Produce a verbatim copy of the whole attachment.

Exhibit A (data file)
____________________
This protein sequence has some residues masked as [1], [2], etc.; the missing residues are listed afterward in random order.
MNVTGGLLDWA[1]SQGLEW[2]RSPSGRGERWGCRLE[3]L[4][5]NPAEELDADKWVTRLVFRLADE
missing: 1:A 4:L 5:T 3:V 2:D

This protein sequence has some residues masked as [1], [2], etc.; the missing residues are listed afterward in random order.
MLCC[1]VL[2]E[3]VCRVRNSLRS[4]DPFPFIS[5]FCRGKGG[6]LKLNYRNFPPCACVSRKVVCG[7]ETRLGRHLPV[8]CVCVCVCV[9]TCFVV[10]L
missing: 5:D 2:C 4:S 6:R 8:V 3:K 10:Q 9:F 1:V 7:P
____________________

This protein sequence has some residues masked as [1], [2], etc.; the missing residues are listed afterward in random order.
MNVTGGLLDWA[1]SQGLEW[2]RSPSGRGERWGCRLE[3]L[4][5]NPAEELDADKWVTRLVFRLADE
missing: 1:A 4:L 5:T 3:V 2:D

This protein sequence has some residues masked as [1], [2], etc.; the missing residues are listed afterward in random order.
MLCC[1]VL[2]E[3]VCRVRNSLRS[4]DPFPFIS[5]FCRGKGG[6]LKLNYRNFPPCACVSRKVVCG[7]ETRLGRHLPV[8]CVCVCVCV[9]TCFVV[10]L
missing: 5:D 2:C 4:S 6:R 8:V 3:K 10:Q 9:F 1:V 7:P